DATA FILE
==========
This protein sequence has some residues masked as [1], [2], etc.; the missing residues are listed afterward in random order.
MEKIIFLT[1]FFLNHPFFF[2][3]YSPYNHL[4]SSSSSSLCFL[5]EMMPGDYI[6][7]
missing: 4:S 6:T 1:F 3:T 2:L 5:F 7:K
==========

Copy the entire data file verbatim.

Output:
This protein sequence has some residues masked as [1], [2], etc.; the missing residues are listed afterward in random order.
MEKIIFLT[1]FFLNHPFFF[2][3]YSPYNHL[4]SSSSSSLCFL[5]EMMPGDYI[6][7]
missing: 4:S 6:T 1:F 3:T 2:L 5:F 7:K